Hard Cases Make Bad Algorithms, a Prologue

David Ryan

David Ryan is a boat builder and USCG licensed master captain. He is the owner of Sailing Montauk and skipper of Montauk''s charter sailing catamaran MON TIKI You can follow him on Twitter @CaptDavidRyan

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9 Responses

  1. James K says:

    It’s hard to go wrong with the Wrath of Kahn, although I never got the point of the Kobayashi Maru – why prepare your officers for death in battle, when its something they’ll have to do once at the most? And no matter how they do it, they’ll end up dead shortly thereafter?Report

    • greginak in reply to James K says:

      Well they still need to preform well in the face of impending death. A captain might be able to save some of his crew or his/her ship while staring death in the face or even through his/her own death.Report

    • BlaiseP in reply to James K says:

      Thing is, when officers order troops to advance into fire, they can only lead by example. It’s by no means certain who’s going to live or die. You can win or lose wars, or reach some stalemate but there’s no winning or losing in such engagements. It’s about who stays and who leaves, who has the drop on whom, which risks are worth taking and which result only in fruitless sacrifices. And there’s luck involved, both good and bad. For every D-Day Landing there’s a Hurtgen Forest.Report

    • North in reply to James K says:

      I’m with Greginak. How you deal with the no win situation is important. There’re bad outcomes and there’re less bad outcomes. Being able to salvage the less bad out of the no win scenario without succumbing to despair or berserking would be an enormous asset for an officer on a star ship.Report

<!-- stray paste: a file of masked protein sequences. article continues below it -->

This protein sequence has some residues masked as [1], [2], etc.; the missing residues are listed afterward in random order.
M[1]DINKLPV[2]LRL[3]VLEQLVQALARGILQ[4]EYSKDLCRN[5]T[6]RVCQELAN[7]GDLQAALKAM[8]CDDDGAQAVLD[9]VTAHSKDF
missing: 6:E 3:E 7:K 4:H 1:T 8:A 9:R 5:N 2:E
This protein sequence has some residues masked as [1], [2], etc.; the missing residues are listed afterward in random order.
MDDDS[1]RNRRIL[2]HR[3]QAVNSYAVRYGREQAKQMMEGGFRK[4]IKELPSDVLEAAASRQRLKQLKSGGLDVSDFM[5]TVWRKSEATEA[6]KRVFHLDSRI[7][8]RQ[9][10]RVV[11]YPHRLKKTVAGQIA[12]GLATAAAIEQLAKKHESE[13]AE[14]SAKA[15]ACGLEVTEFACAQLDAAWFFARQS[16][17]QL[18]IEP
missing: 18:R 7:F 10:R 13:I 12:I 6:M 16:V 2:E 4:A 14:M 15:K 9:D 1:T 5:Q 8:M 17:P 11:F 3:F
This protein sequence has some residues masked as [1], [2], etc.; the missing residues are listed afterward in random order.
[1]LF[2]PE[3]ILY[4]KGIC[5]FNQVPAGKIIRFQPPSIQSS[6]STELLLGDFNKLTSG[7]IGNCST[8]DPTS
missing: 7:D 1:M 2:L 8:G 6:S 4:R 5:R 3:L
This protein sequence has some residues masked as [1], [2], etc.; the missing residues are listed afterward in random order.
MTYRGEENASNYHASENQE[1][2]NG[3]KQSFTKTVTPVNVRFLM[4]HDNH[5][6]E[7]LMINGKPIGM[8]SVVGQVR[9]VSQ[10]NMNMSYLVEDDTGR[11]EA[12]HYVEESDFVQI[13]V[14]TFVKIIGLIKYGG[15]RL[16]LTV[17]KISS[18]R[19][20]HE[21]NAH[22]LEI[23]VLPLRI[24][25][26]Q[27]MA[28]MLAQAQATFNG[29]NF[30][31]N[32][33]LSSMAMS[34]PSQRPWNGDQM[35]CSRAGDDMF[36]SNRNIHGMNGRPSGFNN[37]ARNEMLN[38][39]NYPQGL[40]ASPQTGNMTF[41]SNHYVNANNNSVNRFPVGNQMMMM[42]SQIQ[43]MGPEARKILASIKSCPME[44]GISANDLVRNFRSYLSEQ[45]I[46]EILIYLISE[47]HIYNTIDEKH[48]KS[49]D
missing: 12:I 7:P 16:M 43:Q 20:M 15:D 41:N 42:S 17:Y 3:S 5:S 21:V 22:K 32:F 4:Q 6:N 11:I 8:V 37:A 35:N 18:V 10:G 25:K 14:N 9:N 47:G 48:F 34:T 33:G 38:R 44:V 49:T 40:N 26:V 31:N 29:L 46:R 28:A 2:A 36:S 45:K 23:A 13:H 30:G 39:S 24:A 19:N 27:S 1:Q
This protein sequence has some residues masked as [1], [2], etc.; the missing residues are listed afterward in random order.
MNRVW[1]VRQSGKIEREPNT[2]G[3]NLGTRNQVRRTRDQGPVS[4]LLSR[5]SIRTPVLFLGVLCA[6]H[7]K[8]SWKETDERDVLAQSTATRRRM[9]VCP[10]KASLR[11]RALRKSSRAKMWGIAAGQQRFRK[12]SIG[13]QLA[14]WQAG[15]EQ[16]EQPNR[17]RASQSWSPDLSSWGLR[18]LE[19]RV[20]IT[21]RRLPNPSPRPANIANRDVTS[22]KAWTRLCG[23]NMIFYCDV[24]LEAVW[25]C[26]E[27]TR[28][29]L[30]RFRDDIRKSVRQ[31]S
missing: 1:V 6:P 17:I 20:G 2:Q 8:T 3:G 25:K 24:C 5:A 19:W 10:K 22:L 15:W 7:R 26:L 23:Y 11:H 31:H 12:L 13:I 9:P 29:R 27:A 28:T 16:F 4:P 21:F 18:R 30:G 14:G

• Nob Akimoto in reply to James K says:

      The Kobayashi Maru scenario isn’t necessarily fatal. Rather it’s a test that deals with a situation that’s impossible to solve without violating one of several conditions.

      There’s some references to how other members of the Enterprise crew handle it. For example, Sulu decides not to violate the Neutral Zone and instead writes a personalized letter to the family members of the crew and passengers of the Kobayashi Maru.

      And contra 2009’s Star Trek, IIRC Kirk originally cheated by making it so the Klingons would fear and respect his name, thereby letting him and the freighter go without firing a shot.Report

    • Steve S. in reply to James K says:

      It’s a plot device, in that it sets us up for the revelation of Kirk’s cheating death In the KM scenario, and later on when he can’t cheat at Spock’s death (though they eventually cheated that, too, with another weaselly plot device). I realize I’m treading on thin ice by suggesting that a piece of the Star Trek canon should best be understood as mere dramatic artifice.Report

  2. James B Franks says:

    The purpose behind the scenario is not to prepare you for death, it is a test of character. What will you do and why do you do it?Report

  3. Cadet Kirk says:

    What will you do and why do you do it?

    1.) Cheat.
    2.) To win.
    3.) Duh.

    Now, where’s that green chick with the Romulan Ale?! WOOOOOO!Report